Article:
Caffeine and breastfeeding: how much is too much?

One of the main questions breastfeeding mothers have is about breastfeeding and caffeine. While caffeine seems to have little effect on most babies, it can be a problem in premature babies and babies younger than six months. There has been no research to confirm the myth that it will kill the milk supply, and very little of it gets into breast milk. However, if your baby is sensitive, it can make him a little more lively or fussy. You don’t have to completely eliminate it from your diet, but it’s a good rule of thumb to keep it below 800 mg / day.

And now you’re thinking “ummm, how do I find out how much caffeine is in what I’m eating or drinking?” Unfortunately, caffeine is not one of the items listed in the nutrition information on the back of everything. I think it should be, but that’s the way I am. Either way, if caffeine is one of the first five ingredients in what you eat or drink, it’s safe to say that the caffeine content is quite high. Limit those things. But I also have a handy little diagram for you. Just know that the things in it are going to change slightly according to brands, but here is the basics.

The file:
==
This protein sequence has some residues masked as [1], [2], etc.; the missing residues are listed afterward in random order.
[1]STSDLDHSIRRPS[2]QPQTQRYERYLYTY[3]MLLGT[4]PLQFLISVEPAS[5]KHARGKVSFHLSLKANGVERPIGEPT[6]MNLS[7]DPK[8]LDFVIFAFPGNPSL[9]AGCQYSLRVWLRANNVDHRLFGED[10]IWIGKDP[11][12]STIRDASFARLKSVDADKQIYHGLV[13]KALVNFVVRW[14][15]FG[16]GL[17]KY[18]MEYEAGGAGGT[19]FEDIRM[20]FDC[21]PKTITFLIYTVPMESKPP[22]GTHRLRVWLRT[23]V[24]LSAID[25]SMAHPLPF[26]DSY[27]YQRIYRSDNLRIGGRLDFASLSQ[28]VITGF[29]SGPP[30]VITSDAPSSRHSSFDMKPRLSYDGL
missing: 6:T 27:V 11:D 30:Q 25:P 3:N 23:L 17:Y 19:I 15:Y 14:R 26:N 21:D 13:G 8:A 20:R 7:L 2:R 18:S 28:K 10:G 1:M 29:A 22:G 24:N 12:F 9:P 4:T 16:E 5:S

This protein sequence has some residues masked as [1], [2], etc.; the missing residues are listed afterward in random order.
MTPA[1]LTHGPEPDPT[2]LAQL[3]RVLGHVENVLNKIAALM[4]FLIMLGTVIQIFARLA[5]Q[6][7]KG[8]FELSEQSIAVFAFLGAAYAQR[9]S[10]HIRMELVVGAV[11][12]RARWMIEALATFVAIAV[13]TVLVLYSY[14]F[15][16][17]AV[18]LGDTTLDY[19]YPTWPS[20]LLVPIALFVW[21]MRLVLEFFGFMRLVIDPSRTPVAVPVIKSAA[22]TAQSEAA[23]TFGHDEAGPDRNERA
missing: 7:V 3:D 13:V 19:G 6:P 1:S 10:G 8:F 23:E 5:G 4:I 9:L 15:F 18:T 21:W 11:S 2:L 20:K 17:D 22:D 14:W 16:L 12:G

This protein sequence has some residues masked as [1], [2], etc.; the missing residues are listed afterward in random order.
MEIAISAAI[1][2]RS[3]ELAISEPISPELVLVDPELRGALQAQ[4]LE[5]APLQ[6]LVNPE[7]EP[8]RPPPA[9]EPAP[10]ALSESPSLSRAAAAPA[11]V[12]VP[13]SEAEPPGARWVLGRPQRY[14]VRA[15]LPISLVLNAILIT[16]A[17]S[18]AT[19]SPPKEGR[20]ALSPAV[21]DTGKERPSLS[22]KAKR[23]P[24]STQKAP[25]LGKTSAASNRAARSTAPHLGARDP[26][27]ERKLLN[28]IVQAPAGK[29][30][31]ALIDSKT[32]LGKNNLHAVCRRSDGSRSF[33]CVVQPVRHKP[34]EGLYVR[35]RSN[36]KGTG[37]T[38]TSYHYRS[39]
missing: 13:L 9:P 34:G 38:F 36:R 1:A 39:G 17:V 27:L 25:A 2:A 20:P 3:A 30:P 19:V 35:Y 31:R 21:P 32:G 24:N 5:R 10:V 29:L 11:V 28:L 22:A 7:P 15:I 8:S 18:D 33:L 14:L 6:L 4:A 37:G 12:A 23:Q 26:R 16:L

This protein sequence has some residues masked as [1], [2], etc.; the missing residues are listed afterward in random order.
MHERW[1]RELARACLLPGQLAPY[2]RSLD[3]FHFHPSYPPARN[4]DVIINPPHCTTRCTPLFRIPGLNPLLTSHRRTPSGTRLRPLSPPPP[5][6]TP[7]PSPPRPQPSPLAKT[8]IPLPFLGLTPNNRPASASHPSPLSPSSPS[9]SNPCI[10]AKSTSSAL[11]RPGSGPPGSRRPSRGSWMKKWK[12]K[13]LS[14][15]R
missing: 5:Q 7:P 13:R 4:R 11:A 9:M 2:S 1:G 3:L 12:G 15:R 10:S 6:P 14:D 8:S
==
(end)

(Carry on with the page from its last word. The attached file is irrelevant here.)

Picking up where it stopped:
Coffee – There is generally between 120 and 200 mg in an 8 oz cup

Chocolate: you will find 10 mg in 2 oz (that’s about 3/8 mm cup)

Soda – Cola is approximately 35-50 mg / 12 oz can; Mt Dew is approximately 55 mg (Click here for a great list)

Tea: about 40-120 (depending on brand) caffeine per 8 oz cup

And here’s a surprise: decaf coffee has 5mg of caffeine per 8oz cup! I guess they can’t get it all out!

So if you are a coffee drinker, keep it below 5 cups (or switch to decaf). If you are addicted to chocolate, try not to eat all that Easter bunny in one sitting. And for those of us who are addicted to Mt. Dew, try cutting it down to 5-6 cans per day.

Look, when you put it that way, it doesn’t seem so bad.

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